Glorious Data Visualizations for Your Friday

If you’ve read here for more than a hot minute, you’ll know that I love me some data visualization.

This love affair dates back to when Paul (@ppedrazzi) pointed me to Hans Rosling’s (@hansrosling) first TED talk. I’m sure Hans has inspired an enormous city of people by now, judging by the 8 million plus views his TED talk has garnered. Sure, those aren’t unique view, but even so.

There’s an interesting meta-project: visualize the people influenced by various visualization experts, like a coaching tree or something.

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Classic comic from xkcd, used under CC 2.5

Back on track, if you haven’t yet, watch the BBC documentary on him, “The Joy of Stats,” fantastic stuff, or if you have seen it, watch it again.

As luck would have it, one area of specialization of our newest team members is, wait for it, data visualization.

Last week, I got to see them in action in a full-day workshop on data visualization, which was eye-opening and very informative.

I’m hoping to get a few blog posts out of them on the subject, and while we wait, I wanted to share some interesting examples we’ve been throwing around in email.

I started the conversation with xkcd because, of course I did. Randal Munroe’s epic comic isn’t usually mentioned as a source for data visualizations, but if you read it, you’ll know that he has a knack for exactly that. Checking out the Google Image search for “xkcd data visualization” reminded me of just how many graphs, charts, maps, etc. Randal has produced over the years.

I also discovered that someone has created a D3 chart library as an homage to the xkcd style.

Anyway, two of my favorite xkcd visualizations are recent, possibly a function of my failing memory and not coincidence, Pixels and Click and Drag.

I probably spent 10 minutes zooming into Pixels, trying to find the bottom; being small-minded, I gave up pretty early on Click and Drag, assuming it was small. It’s not.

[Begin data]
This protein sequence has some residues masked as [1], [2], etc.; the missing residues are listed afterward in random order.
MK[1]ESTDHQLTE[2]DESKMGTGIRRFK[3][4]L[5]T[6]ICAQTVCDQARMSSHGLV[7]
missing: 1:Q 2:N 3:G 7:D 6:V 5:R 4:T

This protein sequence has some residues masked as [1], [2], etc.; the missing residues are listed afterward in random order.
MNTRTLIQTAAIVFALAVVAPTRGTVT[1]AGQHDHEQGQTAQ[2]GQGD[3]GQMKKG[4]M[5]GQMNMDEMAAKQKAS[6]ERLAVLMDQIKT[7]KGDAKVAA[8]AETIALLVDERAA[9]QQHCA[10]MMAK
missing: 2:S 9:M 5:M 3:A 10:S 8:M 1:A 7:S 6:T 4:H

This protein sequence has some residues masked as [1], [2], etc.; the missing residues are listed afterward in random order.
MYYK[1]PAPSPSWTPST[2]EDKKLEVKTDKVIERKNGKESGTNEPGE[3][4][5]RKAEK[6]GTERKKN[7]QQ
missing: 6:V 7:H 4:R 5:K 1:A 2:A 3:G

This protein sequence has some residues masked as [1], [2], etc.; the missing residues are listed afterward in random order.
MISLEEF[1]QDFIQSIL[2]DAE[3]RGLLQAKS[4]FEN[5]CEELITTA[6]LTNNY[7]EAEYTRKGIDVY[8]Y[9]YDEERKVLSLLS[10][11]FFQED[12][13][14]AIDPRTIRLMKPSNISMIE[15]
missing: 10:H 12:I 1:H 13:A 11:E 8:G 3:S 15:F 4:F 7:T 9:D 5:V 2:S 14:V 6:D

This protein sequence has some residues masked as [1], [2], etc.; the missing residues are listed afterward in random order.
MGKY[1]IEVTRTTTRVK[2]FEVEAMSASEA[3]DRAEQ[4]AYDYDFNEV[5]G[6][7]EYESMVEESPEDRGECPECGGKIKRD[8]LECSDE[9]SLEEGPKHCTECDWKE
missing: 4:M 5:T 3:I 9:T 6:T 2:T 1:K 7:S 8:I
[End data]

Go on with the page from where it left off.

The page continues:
How much time did you spend, cough, waste, on these?

During our conversation, a couple interesting examples have come back to me, both worth sharing.

First is Art of the Title, dedicated to the opening credits of various films. In a very specific way, opening credits are data visualizations; they set the mood for the film and name the people responsible for it.

Second is Scale of the Universe, which is self-explanatory and addictive.

So, there you go. Enjoy investigating those two and watch this space for more visualization content.

And find the comments.

AboutJake

a.k.a.:jkuramot

2 comments

  1. The thing that strikes me about Pixels, is that it gives you a sense of “zooming” into the comic. You feel like you’re actually going deeper into the layers of the comic, through the use of perspective- I especially liked the ones in space where it made you feel like you were zooming through the stars. I think that current implementations of drilldowns and master/detail pages don’t really convey that experience of burrowing deeper into your data, so the user misses out on that alluring sense of exploration.

  2. @Joyce: Agreed, Pixels is very immersive. Perhaps John can reimagine drilldowns and master/detail tables w this experience in mind 😉

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